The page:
"In the tank forever": U.S. consumers, retailers in a "death spiral,"

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investorzzo's picture
investorzzo
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Joined: Nov 7 2008
Posts: 1182
investorzzo's picture
investorzzo
Status: Diamond Member (Offline)
Joined: Nov 7 2008
Posts: 1182
Re: "In the tank forever": U.S. consumers, retailers in a ...

http://www.financialsense.com/fsu/editorials/wagner/2009/0827.html

Checkout this chart.

Thomas Hedin's picture
Thomas Hedin
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Joined: Jan 28 2009
Posts: 815
Re: "In the tank forever": U.S. consumers, retailers in a ...

And this could all be fixed with a matter of months through legislative action at the state level.

 

Up here in Minnesota we have in action right now a bill to put debt free money into circulation so that these businesses can stay afloat and get out of debt.

It's called The Minnesota Transportation Act.

or

H.F. 888 or S.F. 705

 

It's just going to take you to get involved and demand to the state legislators up here in Minnesota that they pass The Minnesota Transporation Act.

I think it's time we stop complaining and put our collective power into action and demand that the state legislators pass laws for the good of the people.

Pass The Minnesota Transportation Act.

 

Farmer Brown's picture
Farmer Brown
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Posts: 1503
Misreading the Tea Leaves

investorrzo,

That chart tells the whole story I was trying to explain in "Misreading the Tea Leaves":  http://www.peakprosperity.com/forum/misreading-tea-leaves/25661

The dollars needed to buy bonds are not coming from foreigners because we turned the dollar-export spigot off.  They are being replaced by dollars that are being kept at home, and being saved, by Americans.  Foreigners aren't "dumping" UST bonds.  They just don't have the dollar surpluses they used to have and therefore have no $'s to "park".  

investorzzo's picture
investorzzo
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Posts: 1182
Re: Misreading the Tea Leaves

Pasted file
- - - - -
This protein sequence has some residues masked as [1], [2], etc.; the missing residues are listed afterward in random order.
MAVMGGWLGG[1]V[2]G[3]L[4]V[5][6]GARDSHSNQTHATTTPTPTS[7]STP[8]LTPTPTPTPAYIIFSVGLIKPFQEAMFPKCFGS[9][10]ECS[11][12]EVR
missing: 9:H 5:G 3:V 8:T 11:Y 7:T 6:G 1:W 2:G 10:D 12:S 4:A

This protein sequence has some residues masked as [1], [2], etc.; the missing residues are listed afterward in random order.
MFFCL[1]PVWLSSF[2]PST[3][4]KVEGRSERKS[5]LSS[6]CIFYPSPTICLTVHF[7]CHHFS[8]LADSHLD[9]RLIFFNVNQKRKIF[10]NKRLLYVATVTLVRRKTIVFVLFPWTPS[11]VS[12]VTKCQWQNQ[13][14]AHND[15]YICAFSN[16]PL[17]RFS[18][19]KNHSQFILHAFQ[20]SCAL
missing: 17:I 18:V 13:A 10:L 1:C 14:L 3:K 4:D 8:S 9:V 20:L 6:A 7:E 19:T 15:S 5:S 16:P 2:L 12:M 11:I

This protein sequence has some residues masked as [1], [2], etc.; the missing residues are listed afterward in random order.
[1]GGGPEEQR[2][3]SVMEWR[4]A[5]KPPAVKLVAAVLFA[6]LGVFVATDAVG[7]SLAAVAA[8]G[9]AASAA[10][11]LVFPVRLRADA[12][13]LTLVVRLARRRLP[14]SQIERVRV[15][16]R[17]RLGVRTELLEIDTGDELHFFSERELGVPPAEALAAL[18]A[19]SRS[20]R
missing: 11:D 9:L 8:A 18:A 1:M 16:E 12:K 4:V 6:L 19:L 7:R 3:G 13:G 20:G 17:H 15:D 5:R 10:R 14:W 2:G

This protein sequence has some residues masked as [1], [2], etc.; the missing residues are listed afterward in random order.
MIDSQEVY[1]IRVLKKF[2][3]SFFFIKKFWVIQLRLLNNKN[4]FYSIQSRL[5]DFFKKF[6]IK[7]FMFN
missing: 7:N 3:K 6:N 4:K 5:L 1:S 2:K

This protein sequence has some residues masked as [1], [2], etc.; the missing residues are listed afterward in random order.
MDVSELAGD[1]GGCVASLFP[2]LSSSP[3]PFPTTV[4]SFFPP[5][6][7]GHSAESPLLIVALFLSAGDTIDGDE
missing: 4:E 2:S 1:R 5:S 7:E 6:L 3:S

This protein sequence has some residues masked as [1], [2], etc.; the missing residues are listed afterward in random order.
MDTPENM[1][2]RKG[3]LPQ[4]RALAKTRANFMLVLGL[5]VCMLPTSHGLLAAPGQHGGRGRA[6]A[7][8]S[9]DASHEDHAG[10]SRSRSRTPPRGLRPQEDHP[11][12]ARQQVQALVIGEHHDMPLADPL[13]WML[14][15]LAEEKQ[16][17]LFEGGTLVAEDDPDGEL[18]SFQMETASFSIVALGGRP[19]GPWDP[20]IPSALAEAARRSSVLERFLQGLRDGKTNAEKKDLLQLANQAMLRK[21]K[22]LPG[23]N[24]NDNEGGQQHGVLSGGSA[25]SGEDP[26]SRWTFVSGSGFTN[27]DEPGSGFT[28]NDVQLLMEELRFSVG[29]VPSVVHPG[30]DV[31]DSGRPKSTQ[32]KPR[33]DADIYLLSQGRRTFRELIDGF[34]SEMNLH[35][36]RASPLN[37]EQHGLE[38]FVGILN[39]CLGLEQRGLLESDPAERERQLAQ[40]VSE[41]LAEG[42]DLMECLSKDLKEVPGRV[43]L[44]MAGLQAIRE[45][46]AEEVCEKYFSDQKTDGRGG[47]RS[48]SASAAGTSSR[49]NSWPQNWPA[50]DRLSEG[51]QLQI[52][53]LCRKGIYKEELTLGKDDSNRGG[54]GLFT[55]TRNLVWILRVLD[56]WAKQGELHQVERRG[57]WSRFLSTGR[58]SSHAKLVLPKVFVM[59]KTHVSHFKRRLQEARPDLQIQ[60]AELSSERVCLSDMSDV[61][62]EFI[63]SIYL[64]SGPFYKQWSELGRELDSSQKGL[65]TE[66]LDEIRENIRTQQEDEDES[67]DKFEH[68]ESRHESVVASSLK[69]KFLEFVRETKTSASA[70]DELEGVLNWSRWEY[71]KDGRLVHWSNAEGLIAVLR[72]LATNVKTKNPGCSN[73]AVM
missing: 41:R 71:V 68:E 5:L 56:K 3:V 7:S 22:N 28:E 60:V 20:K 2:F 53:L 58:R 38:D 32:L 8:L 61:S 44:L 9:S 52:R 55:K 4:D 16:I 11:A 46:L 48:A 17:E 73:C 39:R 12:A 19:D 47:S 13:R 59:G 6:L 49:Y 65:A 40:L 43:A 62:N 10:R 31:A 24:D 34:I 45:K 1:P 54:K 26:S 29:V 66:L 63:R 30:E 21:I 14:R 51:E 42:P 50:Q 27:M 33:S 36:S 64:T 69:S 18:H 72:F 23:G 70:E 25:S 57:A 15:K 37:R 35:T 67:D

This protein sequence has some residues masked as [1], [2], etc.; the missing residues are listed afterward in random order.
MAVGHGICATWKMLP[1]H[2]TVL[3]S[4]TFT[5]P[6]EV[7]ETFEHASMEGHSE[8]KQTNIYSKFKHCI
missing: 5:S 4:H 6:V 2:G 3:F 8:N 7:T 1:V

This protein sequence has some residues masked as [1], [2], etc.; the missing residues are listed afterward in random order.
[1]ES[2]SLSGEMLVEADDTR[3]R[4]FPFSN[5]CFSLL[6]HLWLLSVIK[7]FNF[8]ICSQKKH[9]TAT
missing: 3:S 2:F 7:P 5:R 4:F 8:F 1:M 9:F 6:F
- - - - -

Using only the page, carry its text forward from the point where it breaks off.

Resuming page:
Farmer Brown wrote:

investorrzo,

That chart tells the whole story I was trying to explain in "Misreading the Tea Leaves":  http://www.peakprosperity.com/forum/misreading-tea-leaves/25661

The dollars needed to buy bonds are not coming from foreigners because we turned the dollar-export spigot off.  They are being replaced by dollars that are being kept at home, and being saved, by Americans.  Foreigners aren't "dumping" UST bonds.  They just don't have the dollar surpluses they used to have and therefore have no $'s to "park".  

Farmer brown, did you miss this?

http://www.peakprosperity.com/blog/shell-game-how-federal-reserve-moneti...

Farmer Brown's picture
Farmer Brown
Status: Martenson Brigade Member (Offline)
Joined: Nov 23 2008
Posts: 1503
Re: Misreading the Tea Leaves

LOL!

No, I did not miss that!  But the source of current UST bond purchases and the reason for the reduction in foreign purchases are two different things.  By saying "they are being replaced by dollars that are being kept at home..." I did not mean to imply that the increase in domestic savings can account for all UST bond purchases.  Obviously there is something else going on and CM has shown us some of what that is.  

My more important point concerns what is happening with foreign purchases, and my contention is contrarian to the mainstream view that says foreigners are dumping treasuries.  They're not dumping anything - if so, then what are they buying?  As the chart in your link shows, they are suffering from dollar-withdrawal syndrome and simply have fewer surplus dollars with which to buy UST bonds with.  If they are "dumping" bonds it is because they are short on dollars.